Ken Evans, ’62, retired from US West after 27 years as a       Dianne (Wegert-Kearney) Williams, ’71, makes a com-           are hoping to ride more after Denny retires.
manager and is currently president of his own alfalfa and      mute from Durango to Hermosa Junior High in         
cattle farming business. Evans enjoys visits from his two      Farmington, NM. She is a Special Education teacher.
granddaughters, who love his farm.                                               Carol Stephenson, ’74, has a masters’ degree from Utah
                                                                                                                             State University and is currently enjoying her 18th year
Karen Wade, ‘64, was named the National Park System’s          Susan (Smith) Kannard, ’71, was recently promoted to          working as a librarian for the Grand County School Dis-
Intermountain Region director last October. She oversees       Communication Coordinator for Sales Support and Re-           trict in Moab, UT.
87 parks in eight states stretching from Montana to Texas      gional Manager for Support Services at HOSTS (Help One
and including Colorado. Before taking the new position,        Student To Succeed) Corporation. With all her children        Reva Webber, ’74, had to take medical leave from teach-
Karen worked as superintendent of Great Smoky Moun-            married and four grandchildren, Susan is raising her eight-   ing after having major neck surgery last summer. She taught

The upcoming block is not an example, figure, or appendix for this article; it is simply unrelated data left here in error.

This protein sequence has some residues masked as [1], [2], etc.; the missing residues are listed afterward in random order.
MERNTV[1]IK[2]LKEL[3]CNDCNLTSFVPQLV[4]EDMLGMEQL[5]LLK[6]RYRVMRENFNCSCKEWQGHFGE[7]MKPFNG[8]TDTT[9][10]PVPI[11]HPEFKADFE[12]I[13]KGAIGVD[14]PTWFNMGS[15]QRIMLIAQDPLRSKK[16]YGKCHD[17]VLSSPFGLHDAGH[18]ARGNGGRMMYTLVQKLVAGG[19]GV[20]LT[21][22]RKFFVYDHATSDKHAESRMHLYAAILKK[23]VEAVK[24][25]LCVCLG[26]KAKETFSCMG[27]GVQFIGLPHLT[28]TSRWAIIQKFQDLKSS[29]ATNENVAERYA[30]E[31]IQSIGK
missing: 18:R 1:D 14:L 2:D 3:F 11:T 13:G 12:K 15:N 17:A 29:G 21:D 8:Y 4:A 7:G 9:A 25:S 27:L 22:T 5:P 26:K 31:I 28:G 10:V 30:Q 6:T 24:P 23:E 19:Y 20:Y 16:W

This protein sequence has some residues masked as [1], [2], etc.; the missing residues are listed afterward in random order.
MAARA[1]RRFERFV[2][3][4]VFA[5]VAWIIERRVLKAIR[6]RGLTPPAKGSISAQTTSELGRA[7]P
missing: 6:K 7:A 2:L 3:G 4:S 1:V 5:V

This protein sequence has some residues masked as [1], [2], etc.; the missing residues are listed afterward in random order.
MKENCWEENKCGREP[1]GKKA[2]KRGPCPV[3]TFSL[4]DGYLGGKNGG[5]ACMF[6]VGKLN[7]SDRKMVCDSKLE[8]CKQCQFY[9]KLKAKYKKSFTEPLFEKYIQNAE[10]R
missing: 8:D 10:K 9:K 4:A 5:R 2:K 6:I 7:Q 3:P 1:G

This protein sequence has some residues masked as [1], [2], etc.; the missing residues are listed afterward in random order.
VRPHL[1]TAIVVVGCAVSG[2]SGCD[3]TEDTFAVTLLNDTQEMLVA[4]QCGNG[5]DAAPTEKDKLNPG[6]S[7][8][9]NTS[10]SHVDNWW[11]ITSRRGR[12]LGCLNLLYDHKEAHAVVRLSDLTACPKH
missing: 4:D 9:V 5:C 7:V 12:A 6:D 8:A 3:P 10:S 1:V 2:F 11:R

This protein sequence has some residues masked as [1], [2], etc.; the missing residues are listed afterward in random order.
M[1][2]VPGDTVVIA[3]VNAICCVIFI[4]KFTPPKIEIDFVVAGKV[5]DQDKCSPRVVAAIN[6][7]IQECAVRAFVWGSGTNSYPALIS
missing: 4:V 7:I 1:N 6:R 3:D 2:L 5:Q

tains National Park for six years. She presently lives in      year-old grandchild with her husband in Bloomfield, NM.       math for 19 years in Moab, UT at the middle school level.
Denver, CO.                                                                        
                                                                                                                                                                      Continued on page 14
Ron Helland, ’67, is “semi-retired.” Since retiring after 23   Les Schoelkoph, ’71, has been active in power lifting, en-
years with Aztec Schools, he has been doing consulting work    tering and winning events at various championships. He is
for four schools in San Juan County. In his leisure time,      a retired Health and Physical Education teacher and lives
Ron finds himself with his five grandchildren, traveling,      in Lancaster, PA. Les would love to hear from classmates or